GENEVA, Switzerland – The EU Council today adopted its position on two proposals that are part of the digital finance package: the ‘Regulation on Markets in Crypto Assets’ (MiCA) and the ‘Digital Operational Resilience Act’ (DORA). This agreement forms the Council’s negotiating mandate for trilogue negotiations with the European Parliament.
“Digital finance is an increasingly important part of Europe’s economic landscape. It is essential to create a stimulating environment for innovative businesses while mitigating the risks for investors and consumers. I think today’s agreement strikes the right balance between the latter. Both files are a priority for the Presidency and we now hope for a quick agreement with the European Parliament on these proposals.” ~ Andrej Šircelj, minister for finance of Slovenia.
The purpose of MiCA is to create a regulatory framework for the crypto-assets market that supports innovation and draws on the potential of crypto-assets in a way that preserves financial stability and protects investors.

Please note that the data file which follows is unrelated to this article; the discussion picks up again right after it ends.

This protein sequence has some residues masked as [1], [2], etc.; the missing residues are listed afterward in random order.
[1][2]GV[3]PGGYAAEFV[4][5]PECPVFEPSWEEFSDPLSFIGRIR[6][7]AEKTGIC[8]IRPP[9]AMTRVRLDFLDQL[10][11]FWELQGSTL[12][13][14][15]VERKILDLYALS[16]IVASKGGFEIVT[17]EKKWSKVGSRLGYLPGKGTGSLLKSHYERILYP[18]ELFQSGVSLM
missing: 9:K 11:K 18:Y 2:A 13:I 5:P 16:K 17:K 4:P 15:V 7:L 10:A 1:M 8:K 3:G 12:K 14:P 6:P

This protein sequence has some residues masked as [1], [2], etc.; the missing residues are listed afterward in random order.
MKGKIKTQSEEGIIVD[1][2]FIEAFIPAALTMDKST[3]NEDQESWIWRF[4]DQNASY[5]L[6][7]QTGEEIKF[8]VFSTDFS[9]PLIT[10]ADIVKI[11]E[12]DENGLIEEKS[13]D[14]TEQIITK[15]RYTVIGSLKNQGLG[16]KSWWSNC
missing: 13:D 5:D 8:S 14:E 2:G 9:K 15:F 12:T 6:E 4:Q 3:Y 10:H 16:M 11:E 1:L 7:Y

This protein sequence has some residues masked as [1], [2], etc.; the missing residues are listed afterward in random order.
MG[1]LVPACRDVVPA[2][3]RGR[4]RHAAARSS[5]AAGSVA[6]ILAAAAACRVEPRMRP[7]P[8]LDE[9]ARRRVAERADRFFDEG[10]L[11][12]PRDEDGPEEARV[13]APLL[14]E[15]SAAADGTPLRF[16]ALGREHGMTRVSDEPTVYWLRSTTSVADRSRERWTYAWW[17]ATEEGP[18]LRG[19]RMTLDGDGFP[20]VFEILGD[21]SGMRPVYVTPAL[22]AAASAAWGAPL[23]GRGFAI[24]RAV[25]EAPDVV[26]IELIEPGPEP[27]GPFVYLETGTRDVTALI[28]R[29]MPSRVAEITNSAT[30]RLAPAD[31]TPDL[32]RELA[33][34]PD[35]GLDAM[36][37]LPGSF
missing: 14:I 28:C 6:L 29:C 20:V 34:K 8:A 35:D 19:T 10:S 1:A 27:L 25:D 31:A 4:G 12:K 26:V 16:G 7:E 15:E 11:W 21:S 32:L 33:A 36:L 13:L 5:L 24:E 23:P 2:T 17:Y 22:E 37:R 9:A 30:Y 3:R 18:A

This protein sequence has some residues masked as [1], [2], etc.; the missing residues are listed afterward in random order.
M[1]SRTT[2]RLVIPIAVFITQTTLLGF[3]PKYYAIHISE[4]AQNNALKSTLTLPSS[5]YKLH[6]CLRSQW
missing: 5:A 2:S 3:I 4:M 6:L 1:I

DORA aims to create a regulatory framework on digital operational resilience whereby all firms ensure they can withstand all types of ICT-related disruptions and threats, in order to prevent and mitigate cyber threats.
Background and next steps
The Commission came forward with the digital finance package on 24 September 2020. The package contains a digital finance strategy, proposals on markets in crypto-assets (MiCA), digital operational resilience (DORA) and a proposal on distributed leverage technology (DLT). This package bridges a gap in existing EU legislation by ensuring that the current legal framework does not pose obstacles to the use of new digital financial instruments and, at the same time, ensures that such new technologies and products fall within the scope of financial regulation and operational risk management arrangements of firms active in the EU. Thus, the package aims to support innovation and the uptake of new financial technologies while providing for an appropriate level of consumer and investor protection.
The Council and European Parliament will now enter trilogue negotiations on the proposals. Once a provisional political agreement is found between their negotiators, both institutions will formally adopt the regulations.